Cover page from a 1977 EEOC report on racial diversity in the workplace.


Cover page from a 1977 EEOC report on racial diversity in the workplace.

When the U.S. Equal Employment Opportunity Commission began operating on July 2, 1965, it instantly had a backlog of 1,000 complaints. According to the agency’s official history, planners expected the EEOC to handle 2,000 cases in its first year; in the end, more than four times that number came in.

Five decades later the American workforce bears little resemblance to the one at work when the EEOC was born. In 1966, less than one percent of managers and officials in U.S. companies were black. Just over one in 10 technicians was Latino, one third of one percent of sales workers were Asian and five out of six jobs classified as “professionals” belonged to men.

A report out this week from the EEOC called “American Experiences Versus American Expectations” charts the changing composition of the workforce. Importantly, it looks at the racial, ethnic and gender breakdown of nine different job types, like managers, professionals and technicians. That provides a different view than, say, looking at the racial composition of a particular industry, which maps over key differences in responsibility level and relative pay—for instance, working in “construction” can mean running a construction company, doing skilled trade work or serving as a laborer.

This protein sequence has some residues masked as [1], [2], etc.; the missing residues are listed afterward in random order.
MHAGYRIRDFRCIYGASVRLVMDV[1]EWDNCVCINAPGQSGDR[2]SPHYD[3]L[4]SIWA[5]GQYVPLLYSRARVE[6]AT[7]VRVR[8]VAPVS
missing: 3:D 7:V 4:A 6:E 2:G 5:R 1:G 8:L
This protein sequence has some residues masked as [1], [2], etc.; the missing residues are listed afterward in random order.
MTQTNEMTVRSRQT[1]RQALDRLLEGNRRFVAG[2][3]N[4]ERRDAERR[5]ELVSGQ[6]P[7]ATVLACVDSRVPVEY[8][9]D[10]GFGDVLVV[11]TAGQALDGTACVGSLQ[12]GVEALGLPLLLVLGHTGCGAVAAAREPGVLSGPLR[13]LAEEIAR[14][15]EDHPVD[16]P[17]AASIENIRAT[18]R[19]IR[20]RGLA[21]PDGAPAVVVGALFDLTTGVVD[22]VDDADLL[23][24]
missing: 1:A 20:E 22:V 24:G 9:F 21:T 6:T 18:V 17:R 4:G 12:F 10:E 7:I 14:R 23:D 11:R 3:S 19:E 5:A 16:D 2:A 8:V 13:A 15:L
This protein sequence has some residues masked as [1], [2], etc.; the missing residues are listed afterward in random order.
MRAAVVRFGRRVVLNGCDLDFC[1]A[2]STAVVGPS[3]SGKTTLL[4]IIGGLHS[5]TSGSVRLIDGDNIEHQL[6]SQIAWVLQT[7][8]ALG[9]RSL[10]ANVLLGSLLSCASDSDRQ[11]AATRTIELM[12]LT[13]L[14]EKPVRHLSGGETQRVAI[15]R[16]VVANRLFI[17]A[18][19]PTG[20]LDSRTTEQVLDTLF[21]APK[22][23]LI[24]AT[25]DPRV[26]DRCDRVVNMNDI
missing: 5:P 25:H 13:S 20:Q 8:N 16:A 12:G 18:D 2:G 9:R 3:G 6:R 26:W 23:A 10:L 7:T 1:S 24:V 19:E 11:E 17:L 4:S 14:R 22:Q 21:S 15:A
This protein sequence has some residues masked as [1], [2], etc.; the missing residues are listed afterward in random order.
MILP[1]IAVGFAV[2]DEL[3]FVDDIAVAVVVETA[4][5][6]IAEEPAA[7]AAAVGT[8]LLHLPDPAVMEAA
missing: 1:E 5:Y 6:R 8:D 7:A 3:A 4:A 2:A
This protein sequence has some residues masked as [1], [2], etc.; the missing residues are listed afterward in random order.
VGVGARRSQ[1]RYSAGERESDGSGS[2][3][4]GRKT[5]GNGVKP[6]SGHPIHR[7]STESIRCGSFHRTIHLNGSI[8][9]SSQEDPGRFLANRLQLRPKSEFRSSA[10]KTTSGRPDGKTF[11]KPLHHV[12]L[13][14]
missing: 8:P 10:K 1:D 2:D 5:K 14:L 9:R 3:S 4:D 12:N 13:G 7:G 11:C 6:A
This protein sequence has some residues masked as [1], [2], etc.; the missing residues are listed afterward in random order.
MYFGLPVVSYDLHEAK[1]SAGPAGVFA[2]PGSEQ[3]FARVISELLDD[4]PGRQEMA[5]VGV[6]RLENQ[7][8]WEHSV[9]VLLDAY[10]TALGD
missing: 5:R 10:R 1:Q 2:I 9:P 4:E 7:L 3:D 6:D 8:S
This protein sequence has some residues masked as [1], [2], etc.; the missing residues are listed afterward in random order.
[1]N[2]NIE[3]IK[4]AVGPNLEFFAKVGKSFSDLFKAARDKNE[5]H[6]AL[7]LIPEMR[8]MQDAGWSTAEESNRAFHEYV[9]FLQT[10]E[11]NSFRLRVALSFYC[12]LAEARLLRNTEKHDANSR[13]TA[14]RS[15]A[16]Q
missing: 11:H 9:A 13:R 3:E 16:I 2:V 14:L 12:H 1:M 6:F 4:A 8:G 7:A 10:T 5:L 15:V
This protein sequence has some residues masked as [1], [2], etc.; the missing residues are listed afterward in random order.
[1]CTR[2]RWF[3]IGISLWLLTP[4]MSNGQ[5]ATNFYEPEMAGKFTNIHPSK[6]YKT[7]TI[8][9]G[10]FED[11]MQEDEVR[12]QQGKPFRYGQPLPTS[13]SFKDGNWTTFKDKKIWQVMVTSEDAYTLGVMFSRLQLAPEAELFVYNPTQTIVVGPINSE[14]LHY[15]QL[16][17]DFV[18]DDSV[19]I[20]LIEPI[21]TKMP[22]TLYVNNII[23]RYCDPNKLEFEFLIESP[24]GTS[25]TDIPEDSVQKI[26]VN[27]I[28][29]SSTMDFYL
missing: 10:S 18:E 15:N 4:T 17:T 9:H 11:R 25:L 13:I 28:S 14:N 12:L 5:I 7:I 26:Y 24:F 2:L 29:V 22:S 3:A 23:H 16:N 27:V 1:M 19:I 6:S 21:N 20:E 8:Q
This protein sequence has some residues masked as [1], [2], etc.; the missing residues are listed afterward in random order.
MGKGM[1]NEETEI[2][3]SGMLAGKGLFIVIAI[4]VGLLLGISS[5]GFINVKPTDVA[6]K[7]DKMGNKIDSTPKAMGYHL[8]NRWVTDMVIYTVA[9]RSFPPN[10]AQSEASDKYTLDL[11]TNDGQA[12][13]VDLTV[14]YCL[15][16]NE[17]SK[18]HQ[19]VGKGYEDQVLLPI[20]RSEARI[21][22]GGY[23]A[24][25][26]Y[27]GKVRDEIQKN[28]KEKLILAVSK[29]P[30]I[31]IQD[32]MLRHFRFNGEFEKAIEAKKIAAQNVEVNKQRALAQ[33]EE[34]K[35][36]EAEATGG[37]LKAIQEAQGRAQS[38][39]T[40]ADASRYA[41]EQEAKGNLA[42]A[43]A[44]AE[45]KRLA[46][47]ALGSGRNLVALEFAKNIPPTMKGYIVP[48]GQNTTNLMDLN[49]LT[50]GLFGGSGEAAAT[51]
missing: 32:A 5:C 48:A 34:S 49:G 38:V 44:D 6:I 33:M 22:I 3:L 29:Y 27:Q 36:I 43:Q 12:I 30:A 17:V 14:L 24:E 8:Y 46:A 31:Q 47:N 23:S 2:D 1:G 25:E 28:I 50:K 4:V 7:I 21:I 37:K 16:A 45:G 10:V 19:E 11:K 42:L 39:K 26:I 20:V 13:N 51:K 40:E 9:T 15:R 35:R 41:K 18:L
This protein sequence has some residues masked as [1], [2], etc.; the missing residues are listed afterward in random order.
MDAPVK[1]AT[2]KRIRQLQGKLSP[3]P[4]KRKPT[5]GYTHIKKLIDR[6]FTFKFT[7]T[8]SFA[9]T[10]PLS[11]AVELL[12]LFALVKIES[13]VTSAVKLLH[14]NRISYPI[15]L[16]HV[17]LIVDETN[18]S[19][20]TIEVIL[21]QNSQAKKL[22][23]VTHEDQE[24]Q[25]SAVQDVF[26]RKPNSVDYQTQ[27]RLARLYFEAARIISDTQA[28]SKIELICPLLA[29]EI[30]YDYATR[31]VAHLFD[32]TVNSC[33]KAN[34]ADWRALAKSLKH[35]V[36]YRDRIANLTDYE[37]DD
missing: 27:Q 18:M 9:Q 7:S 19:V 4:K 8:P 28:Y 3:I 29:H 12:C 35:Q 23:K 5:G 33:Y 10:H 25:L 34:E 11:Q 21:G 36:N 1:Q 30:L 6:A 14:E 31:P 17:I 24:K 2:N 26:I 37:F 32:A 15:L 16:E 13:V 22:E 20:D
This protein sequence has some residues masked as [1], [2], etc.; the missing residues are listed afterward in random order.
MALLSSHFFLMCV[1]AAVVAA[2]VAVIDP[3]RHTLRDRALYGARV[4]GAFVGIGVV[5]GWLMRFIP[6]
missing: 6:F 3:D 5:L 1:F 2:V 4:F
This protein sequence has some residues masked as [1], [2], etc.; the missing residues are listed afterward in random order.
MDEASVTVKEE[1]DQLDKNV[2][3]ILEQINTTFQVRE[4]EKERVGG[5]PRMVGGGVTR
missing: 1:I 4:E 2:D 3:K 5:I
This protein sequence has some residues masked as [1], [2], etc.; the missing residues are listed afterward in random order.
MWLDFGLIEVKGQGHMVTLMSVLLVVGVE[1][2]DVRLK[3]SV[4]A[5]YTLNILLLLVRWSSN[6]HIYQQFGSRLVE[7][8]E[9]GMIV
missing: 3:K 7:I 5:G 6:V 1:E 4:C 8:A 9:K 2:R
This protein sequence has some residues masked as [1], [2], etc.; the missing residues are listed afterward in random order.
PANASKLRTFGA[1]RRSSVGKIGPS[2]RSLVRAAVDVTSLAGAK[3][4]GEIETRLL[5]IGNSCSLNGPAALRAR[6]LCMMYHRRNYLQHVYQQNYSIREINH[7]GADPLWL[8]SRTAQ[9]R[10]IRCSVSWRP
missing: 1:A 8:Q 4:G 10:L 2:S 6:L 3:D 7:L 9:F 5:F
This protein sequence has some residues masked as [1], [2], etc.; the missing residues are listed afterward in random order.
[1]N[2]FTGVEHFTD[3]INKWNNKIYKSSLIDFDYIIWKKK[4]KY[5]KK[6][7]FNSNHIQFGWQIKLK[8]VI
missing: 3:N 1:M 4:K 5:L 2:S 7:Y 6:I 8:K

The story of the past 50 years is generally one of an increasing presence by blacks, Latinos, Asians and women. Every time the EEOC does a survey, the share of jobs held by members of those groups increases — with some exceptions.

Women, for instance, have seen a decreasing share of jobs as laborers (from 34 percent in 2002 to 31 percent in 2013), operators (a steady decline from 1984’s 34 percent to 22 percent in 2013) and craft workers (13 percent in ’02, 7 percent in ’13). In a change that could reflect a few different economic shifts, women’s share of clerical jobs decreased from 84 percent in 1984 to 76 percent in 2013.


Blacks, meanwhile, saw gains in the management level over most of the past half-century, their share of such work rising from less than one percent in 1966 to nearly 7 percent in 2002. But then progress seems to have stalled. From 2002 to 2008, the U.S. economy added more than a million management jobs but blacks got fewer than 80,000 of them. And blacks lost a little ground between 2008 and 2013.

This is not a new concern. Back in 1986, Harvard Business Review published a story titled “Black Managers: A Dream Deferred” in which one CEO was quoted as saying, “The curve of progress has started to flatten more than it should relative to the effort we’ve made.” Of course, there was slow progress in the share of management jobs going to blacks, between the mid-1980s and the first years of the 20th century. But recent developments may have reversed that modestly hopeful trend: Austerity measures in the face of fiscal pressures during the Great Recession affected blacks—and, likely, black public-sector managers—more than others.